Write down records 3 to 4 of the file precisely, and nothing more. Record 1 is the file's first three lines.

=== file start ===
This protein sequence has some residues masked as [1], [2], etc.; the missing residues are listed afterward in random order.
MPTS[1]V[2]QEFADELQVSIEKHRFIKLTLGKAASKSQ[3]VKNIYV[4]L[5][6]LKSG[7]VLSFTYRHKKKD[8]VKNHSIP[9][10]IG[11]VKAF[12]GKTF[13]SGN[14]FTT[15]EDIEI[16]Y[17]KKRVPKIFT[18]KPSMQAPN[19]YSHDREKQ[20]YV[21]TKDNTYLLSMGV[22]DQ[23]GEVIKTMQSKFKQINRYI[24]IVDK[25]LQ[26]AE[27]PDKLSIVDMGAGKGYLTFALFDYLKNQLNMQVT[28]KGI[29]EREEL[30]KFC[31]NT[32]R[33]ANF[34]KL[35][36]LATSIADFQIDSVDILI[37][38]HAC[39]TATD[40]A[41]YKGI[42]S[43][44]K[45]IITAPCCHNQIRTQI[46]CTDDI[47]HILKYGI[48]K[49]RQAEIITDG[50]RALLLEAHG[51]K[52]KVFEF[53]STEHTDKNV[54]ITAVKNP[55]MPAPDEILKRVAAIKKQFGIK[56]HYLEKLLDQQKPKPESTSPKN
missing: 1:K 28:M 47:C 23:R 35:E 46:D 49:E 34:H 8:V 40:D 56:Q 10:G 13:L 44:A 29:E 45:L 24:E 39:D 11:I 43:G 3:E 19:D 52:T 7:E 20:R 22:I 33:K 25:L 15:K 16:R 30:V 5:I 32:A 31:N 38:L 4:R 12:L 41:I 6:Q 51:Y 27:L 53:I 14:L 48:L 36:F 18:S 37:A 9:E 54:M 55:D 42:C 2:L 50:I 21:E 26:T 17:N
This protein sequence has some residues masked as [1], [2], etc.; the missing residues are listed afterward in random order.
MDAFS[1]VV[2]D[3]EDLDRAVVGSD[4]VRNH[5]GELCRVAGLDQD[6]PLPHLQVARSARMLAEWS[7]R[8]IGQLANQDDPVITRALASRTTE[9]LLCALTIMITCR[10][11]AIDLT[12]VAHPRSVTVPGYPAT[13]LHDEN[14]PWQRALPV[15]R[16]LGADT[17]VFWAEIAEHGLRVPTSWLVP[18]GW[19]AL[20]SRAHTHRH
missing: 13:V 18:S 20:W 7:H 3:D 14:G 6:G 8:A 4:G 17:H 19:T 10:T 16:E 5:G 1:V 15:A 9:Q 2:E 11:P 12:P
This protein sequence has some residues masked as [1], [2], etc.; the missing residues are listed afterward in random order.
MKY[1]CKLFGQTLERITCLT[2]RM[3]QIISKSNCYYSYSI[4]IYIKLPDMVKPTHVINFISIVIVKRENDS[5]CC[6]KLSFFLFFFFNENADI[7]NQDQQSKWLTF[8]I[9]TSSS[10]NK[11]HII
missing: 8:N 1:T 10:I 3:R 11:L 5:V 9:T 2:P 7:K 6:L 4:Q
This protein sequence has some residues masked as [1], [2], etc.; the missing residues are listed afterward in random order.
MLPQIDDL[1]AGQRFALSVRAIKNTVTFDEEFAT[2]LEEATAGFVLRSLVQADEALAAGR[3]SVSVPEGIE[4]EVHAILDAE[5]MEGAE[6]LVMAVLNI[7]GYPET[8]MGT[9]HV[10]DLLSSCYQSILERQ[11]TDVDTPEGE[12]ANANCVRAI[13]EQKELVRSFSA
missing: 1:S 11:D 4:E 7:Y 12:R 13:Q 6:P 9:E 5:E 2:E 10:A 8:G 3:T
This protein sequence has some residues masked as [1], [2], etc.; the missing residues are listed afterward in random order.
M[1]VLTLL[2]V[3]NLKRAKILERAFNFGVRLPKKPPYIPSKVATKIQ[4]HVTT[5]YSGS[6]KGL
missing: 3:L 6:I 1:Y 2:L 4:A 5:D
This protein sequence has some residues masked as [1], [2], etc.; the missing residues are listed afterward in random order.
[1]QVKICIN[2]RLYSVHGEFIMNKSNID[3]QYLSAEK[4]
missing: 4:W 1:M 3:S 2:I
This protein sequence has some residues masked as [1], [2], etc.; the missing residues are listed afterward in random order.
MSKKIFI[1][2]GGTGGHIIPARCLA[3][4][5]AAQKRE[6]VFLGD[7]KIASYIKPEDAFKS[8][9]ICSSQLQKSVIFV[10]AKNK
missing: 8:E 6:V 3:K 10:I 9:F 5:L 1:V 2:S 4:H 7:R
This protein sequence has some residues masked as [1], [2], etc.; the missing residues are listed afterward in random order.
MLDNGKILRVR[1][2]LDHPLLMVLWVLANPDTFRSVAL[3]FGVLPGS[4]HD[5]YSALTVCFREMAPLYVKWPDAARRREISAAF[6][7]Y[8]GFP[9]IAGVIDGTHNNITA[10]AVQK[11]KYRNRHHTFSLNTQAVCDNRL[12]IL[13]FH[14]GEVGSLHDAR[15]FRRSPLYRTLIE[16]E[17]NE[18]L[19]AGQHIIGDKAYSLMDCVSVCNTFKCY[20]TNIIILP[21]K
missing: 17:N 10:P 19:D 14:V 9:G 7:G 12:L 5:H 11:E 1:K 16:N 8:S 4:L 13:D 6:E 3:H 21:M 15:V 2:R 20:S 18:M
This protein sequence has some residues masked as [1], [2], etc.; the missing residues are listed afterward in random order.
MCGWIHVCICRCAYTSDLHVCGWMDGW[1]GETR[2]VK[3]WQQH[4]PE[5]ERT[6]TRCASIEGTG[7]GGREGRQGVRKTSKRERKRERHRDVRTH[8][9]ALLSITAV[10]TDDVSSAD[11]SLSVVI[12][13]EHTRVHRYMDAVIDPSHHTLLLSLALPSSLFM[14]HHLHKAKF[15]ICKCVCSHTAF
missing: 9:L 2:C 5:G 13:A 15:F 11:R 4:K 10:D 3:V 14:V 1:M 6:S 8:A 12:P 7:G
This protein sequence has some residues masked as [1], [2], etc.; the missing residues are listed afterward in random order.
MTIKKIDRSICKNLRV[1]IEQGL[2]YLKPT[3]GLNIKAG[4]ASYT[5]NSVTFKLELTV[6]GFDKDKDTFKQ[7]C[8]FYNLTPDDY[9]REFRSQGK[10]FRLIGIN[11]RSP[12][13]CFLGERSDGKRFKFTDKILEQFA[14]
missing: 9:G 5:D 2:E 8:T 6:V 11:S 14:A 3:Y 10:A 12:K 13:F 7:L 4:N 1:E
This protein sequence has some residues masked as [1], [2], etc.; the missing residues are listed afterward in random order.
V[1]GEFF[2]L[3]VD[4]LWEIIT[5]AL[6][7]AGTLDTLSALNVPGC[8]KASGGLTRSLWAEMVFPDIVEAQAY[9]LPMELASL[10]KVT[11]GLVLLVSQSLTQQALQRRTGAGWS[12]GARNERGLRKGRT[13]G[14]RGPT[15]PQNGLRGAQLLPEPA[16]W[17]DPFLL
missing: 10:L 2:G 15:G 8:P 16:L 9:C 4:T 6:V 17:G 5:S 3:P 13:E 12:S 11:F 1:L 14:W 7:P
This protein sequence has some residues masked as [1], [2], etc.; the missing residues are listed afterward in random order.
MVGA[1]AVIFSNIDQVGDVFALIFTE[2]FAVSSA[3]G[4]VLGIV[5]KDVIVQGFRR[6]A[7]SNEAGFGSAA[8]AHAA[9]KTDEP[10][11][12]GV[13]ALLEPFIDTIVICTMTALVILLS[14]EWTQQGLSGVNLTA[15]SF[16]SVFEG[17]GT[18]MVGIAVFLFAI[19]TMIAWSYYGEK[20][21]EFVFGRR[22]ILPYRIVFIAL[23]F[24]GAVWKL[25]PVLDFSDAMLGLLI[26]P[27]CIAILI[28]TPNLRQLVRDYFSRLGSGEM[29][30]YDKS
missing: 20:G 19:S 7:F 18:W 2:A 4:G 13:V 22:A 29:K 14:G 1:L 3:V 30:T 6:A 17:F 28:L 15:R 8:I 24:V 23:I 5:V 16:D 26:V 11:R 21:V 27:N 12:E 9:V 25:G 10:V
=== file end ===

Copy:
This protein sequence has some residues masked as [1], [2], etc.; the missing residues are listed afterward in random order.
MKY[1]CKLFGQTLERITCLT[2]RM[3]QIISKSNCYYSYSI[4]IYIKLPDMVKPTHVINFISIVIVKRENDS[5]CC[6]KLSFFLFFFFNENADI[7]NQDQQSKWLTF[8]I[9]TSSS[10]NK[11]HII
missing: 8:N 1:T 10:I 3:R 11:L 5:V 9:T 2:P 7:K 6:L 4:Q
This protein sequence has some residues masked as [1], [2], etc.; the missing residues are listed afterward in random order.
MLPQIDDL[1]AGQRFALSVRAIKNTVTFDEEFAT[2]LEEATAGFVLRSLVQADEALAAGR[3]SVSVPEGIE[4]EVHAILDAE[5]MEGAE[6]LVMAVLNI[7]GYPET[8]MGT[9]HV[10]DLLSSCYQSILERQ[11]TDVDTPEGE[12]ANANCVRAI[13]EQKELVRSFSA
missing: 1:S 11:D 4:E 7:Y 12:R 13:Q 6:P 9:E 5:E 2:E 10:A 8:G 3:T